Using power series representation, calculate \sum_{n=1}^\infty \frac{n2^n}{3^n} eliaskidszs 2022-01-06 Answered
Using power series representation, calculate
$$\displaystyle{\sum_{{{n}={1}}}^{\infty}}{\frac{{{n}{2}^{{n}}}}{{{3}^{{n}}}}}$$

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Recall that, in general,
$$\displaystyle{1}+{x}+{x}^{{2}}+\ldots={\frac{{{1}}}{{{1}-{x}}}},\ {\left|{x}\right|}{ < }{1}$$
Moreover, power series can be differentiated term by term. So, differentiating both sides of the equation above we get
$$\displaystyle{1}+{2}{x}+{3}{x}^{{2}}+\ldots={\frac{{{1}}}{{{\left({1}-{x}\right)}^{{2}}}}},\ {\left|{x}\right|}{ < }{1}$$
Now, multiplying both sides by x leads to
$$\displaystyle{x}+{2}{x}^{{2}}+{3}{x}^{{3}}+\ldots={\sum_{{{n}={1}}}^{\infty}}{n}{x}^{{n}}={\frac{{{x}}}{{{\left({1}-{x}\right)}^{{2}}}}},\ {\left|{x}\right|}{ < }{1}$$
However, in this case $$\displaystyle{x}=\frac{{2}}{{3}}{ < }{1}$$, so simply substitute $$\displaystyle{x}=\frac{{2}}{{3}}$$ in formula above.
Not exactly what you’re looking for? Marcus Herman
$$\displaystyle{\sum_{{{x}={0}}}^{\infty}}{x}^{{n}}={\frac{{{1}}}{{{1}-{x}}}}$$
And then you do all the mathematical operations such as $$\displaystyle{\frac{{{d}}}{{{\left.{d}{x}\right.}}}}$$ on both sides until you get the form you want. For example, the first derivative will give you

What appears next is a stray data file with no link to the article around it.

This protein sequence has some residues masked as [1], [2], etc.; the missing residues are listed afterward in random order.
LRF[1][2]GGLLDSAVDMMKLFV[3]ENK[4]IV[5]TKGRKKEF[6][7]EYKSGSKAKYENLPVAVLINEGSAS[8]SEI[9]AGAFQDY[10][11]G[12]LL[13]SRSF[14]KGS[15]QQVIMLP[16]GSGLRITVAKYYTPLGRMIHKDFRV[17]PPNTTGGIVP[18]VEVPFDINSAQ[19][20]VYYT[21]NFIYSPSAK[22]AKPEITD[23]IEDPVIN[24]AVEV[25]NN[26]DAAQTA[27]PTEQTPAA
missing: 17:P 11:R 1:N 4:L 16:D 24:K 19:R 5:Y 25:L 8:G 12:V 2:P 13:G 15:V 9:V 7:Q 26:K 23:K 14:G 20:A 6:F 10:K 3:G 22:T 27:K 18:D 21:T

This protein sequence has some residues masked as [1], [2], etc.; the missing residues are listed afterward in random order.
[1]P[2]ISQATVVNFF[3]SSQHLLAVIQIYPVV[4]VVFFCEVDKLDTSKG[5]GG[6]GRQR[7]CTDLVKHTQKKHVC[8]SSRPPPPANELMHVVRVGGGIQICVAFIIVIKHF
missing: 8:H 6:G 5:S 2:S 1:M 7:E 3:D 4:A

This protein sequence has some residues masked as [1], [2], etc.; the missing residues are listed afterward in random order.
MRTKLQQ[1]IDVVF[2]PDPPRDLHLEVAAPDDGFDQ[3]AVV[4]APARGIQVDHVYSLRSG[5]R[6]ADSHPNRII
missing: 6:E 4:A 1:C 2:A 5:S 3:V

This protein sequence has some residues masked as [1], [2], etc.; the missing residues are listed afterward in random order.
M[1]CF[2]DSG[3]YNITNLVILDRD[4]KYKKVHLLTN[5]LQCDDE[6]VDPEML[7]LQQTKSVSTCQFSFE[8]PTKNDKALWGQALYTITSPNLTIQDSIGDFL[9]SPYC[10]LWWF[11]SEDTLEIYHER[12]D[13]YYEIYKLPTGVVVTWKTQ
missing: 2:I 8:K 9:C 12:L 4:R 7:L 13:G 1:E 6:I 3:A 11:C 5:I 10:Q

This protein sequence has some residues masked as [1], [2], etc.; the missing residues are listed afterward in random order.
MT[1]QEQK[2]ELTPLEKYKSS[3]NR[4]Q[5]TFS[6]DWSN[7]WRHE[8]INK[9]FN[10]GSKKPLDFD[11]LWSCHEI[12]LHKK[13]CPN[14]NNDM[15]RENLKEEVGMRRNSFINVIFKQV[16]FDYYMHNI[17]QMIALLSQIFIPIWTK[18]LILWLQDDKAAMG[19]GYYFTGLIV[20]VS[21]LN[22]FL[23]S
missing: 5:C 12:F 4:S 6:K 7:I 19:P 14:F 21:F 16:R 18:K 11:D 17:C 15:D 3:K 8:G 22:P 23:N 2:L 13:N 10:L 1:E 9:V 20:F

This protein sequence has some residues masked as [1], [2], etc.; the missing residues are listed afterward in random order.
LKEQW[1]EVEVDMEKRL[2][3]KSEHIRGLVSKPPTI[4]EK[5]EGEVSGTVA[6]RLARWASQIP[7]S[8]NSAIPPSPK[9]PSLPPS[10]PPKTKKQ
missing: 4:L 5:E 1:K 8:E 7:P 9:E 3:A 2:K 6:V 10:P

$$\displaystyle{\sum_{{{x}={1}}}^{\infty}}{n}{x}^{{{n}-{1}}}={\frac{{{1}}}{{{\left({1}-{x}\right)}^{{2}}}}}$$
A popular second step you can do from there is multiply both sides by x, which gives you
$$\displaystyle{\sum_{{{x}={1}}}^{\infty}}{n}{x}^{{n}}={\frac{{{x}}}{{{\left({1}-{x}\right)}^{{2}}}}}$$ karton

First observe that your series is the special case of
$$\sum_{n=1}^\infty nz^n$$
with $$z=\frac{2}{3}$$, which has radius of convergence R=1
By using the Cauchy product on $$\sum_{n=0}^\infty z^n=\frac{1}{1-z}$$ we get
$$(\frac{1}{1-z})^2=(\sum_{n=0}^\infty z^n)^2=\sum_{n=0}^\infty(\sum_{k=0}^n)z^n=\sum_{n=0}^\infty(n+1)z^n=\sum_{n=1}^\infty nz^{n-1}$$
and after multiplying by z
$$\sum_{n=1}^\infty nz^n=\frac{z}{(1-z)^2}$$
For $$z=\frac{2}{3}$$ we get $$\frac{\frac{2}{3}}{(1-\frac{2}{3})^2}=2\cdot3=6$$